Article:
When my dad got cancer and was hospitalised for 7 weeks in ICU and I was going through a really hard time emotionally, I was actually pretty shocked at how they both kept their distance. My emails telling them about my dad’s illness went unanswered. The one finally came with me on one of my hospital visits, but I never heard a peep out of the other one. It was a really sobering (and hurtful) reality check for me about how good these friendships actually were.

          I eventually let both friendships go a year or two later.

          It’s been quite a few years now that I have only let friends into my life who are demonstrate consistent caring, loyalty, positivity and presence. I am ruthless about this. I don’t mind having other people as acquaintances, but the only people I allow into my inner circle are the people I can count on, no matter what. Obviously, it’s because I give this level of loyalty and caring in return.

          Life is too short to spend it on a one-way street.

        3. Mrs Happy

          Join me in my experiment.

        4. Emily, the original

          Marika,
          I can put it in perspective as (I’m lucky to) have family for that.
          You are lucky. I don’t have that.
          I just don’t think it’s personal if they don’t check in, it’s not like they dislike you or thought, “nah forget her”, people are just consumed with their own stuff.
          But then they aren’t really friends, are they? I think you have to have some consistency in communication or all you’re doing is throwing your stuff at them and they’re throwing their stuff at you once every few months. You don’t really know what’s happening in each other’s lives. There’s no support.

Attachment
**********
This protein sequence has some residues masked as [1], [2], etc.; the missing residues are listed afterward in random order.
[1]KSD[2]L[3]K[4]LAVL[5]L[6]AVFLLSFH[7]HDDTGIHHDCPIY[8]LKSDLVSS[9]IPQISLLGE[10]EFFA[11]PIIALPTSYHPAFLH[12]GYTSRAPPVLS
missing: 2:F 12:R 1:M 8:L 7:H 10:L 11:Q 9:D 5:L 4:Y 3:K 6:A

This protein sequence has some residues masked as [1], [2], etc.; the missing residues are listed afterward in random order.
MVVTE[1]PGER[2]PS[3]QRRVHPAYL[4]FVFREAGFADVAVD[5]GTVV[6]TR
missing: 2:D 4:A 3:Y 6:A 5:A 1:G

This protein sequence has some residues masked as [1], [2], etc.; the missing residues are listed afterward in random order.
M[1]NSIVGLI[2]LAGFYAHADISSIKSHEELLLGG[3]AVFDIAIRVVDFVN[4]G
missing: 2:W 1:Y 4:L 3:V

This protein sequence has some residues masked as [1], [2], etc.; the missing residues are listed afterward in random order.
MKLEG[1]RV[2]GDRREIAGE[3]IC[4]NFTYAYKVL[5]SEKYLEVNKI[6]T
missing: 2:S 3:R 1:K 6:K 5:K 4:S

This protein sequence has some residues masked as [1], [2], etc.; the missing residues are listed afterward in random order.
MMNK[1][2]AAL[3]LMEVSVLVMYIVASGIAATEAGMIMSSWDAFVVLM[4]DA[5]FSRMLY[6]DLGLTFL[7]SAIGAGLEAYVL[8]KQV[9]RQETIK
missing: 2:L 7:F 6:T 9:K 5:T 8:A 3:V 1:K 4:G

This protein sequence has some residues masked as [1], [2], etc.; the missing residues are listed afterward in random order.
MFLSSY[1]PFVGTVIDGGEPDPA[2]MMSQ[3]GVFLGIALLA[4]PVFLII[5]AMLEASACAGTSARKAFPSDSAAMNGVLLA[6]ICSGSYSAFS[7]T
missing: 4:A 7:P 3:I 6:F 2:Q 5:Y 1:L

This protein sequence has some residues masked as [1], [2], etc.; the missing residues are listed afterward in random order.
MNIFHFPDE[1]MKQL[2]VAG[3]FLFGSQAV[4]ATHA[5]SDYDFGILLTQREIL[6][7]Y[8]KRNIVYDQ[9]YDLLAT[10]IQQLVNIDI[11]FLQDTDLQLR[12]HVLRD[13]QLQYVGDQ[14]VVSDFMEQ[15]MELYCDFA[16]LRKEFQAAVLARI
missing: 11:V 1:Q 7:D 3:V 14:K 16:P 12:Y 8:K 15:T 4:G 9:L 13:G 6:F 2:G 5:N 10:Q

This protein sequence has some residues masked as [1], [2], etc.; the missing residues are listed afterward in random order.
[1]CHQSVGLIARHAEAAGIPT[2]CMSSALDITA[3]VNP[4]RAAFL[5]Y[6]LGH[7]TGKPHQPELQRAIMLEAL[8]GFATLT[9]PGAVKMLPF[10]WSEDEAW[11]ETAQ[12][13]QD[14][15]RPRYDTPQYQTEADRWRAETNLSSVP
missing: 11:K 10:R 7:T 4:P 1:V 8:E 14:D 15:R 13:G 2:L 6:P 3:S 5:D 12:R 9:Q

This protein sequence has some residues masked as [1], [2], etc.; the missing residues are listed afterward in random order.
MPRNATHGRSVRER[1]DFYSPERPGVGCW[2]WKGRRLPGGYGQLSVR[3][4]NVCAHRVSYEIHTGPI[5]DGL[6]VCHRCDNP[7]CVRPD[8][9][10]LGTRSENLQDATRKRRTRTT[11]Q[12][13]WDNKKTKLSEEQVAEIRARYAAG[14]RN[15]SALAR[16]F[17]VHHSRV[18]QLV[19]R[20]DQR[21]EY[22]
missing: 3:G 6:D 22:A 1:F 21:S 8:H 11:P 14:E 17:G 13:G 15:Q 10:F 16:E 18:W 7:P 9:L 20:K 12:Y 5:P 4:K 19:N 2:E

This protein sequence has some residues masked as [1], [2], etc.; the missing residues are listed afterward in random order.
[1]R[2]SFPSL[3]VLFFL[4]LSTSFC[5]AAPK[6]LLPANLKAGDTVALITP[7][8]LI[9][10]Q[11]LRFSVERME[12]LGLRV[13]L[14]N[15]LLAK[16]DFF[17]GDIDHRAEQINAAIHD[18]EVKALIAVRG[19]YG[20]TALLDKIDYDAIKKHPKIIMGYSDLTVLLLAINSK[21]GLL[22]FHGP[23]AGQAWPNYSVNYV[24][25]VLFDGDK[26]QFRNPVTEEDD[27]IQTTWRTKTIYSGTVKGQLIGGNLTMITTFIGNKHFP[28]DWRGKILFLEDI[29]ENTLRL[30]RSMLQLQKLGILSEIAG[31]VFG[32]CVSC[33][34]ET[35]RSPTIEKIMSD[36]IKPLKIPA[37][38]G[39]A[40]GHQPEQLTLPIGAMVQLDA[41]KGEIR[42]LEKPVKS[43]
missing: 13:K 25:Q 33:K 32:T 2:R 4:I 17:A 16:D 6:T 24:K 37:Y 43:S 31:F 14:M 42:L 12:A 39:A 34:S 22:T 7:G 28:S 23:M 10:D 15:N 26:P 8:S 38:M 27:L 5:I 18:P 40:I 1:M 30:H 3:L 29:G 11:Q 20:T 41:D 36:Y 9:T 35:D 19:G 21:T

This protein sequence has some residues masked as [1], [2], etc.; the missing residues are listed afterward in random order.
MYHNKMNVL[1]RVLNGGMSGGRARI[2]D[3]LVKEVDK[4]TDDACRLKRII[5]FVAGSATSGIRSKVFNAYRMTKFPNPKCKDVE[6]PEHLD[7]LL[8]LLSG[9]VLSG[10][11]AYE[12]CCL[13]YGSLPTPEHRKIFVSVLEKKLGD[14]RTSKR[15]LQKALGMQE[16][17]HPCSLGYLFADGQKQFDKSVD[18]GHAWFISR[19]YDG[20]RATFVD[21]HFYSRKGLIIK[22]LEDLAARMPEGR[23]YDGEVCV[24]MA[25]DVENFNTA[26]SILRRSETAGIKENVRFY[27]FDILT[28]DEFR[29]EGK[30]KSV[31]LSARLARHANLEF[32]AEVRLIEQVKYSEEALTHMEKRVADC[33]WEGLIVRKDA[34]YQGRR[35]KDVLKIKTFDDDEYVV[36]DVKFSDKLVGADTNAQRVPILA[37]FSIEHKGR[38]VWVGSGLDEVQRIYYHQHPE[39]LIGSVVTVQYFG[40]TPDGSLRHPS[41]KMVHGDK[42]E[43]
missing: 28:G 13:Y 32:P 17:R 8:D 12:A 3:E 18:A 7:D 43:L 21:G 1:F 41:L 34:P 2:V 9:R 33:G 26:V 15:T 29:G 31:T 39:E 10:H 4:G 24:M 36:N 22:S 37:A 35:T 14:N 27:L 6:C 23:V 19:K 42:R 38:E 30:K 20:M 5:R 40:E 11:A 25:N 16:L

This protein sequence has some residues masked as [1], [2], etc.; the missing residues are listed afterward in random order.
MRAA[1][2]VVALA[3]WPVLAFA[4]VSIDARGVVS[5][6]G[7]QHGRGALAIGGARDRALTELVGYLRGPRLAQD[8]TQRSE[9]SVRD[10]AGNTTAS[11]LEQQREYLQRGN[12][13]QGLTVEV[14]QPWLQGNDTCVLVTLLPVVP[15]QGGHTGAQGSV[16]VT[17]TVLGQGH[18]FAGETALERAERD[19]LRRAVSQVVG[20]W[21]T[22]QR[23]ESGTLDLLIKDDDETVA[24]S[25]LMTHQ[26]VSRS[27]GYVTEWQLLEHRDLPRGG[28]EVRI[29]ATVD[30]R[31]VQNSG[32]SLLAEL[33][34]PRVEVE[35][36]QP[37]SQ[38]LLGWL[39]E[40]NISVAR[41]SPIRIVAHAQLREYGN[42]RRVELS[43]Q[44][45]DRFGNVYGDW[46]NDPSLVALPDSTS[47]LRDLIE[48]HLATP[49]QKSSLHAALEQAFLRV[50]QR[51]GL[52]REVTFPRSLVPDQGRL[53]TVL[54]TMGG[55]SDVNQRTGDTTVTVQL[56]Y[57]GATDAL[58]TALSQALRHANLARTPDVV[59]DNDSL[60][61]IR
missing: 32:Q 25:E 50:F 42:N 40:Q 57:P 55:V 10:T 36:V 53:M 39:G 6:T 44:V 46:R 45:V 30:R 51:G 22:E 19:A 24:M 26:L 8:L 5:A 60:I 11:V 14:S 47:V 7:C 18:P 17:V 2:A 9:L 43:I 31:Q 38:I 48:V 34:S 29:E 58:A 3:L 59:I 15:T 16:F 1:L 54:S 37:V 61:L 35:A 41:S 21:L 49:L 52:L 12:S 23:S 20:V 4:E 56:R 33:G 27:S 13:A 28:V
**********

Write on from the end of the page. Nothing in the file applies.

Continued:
How are you, btw?
          You’re sweet to ask. Thank you. I am hanging in there.

        5. Emily, the original

          Clare,
          When my dad got cancer and was hospitalised for 7 weeks in ICU and I was going through a really hard time emotionally, I was actually pretty shocked at how they both kept their distance. … It was a really sobering (and hurtful) reality check for me about how good these friendships actually were.
           I had the same thing happen to me. When my dad got sick, my “best friend,” a woman I talked to every day and saw at least once a week, a woman whose family I spent holidays with, really let me down. She was noticeably AWOL. I’m not perfect, but I tried to be there for her when she was going through something difficult. She couldn’t do the same for me. Like you, I let the friendship go.
          I had two other close friends at the time. One passed away and the other faded away. I just haven’t found people with whom I have the same level of rapport since, and the new friends I’ve made are more like friendly acquaintances.

        6. Clare

          Mrs Happy,

          What is your experiment?

          Emily,

          I’m sorry to hear that happened to you as well. I wonder what it is about illness and death which makes some people run and hide rather than be there for the ones they care about? Anyway, it doesn’t really matter. Such people definitely do not belong in my life.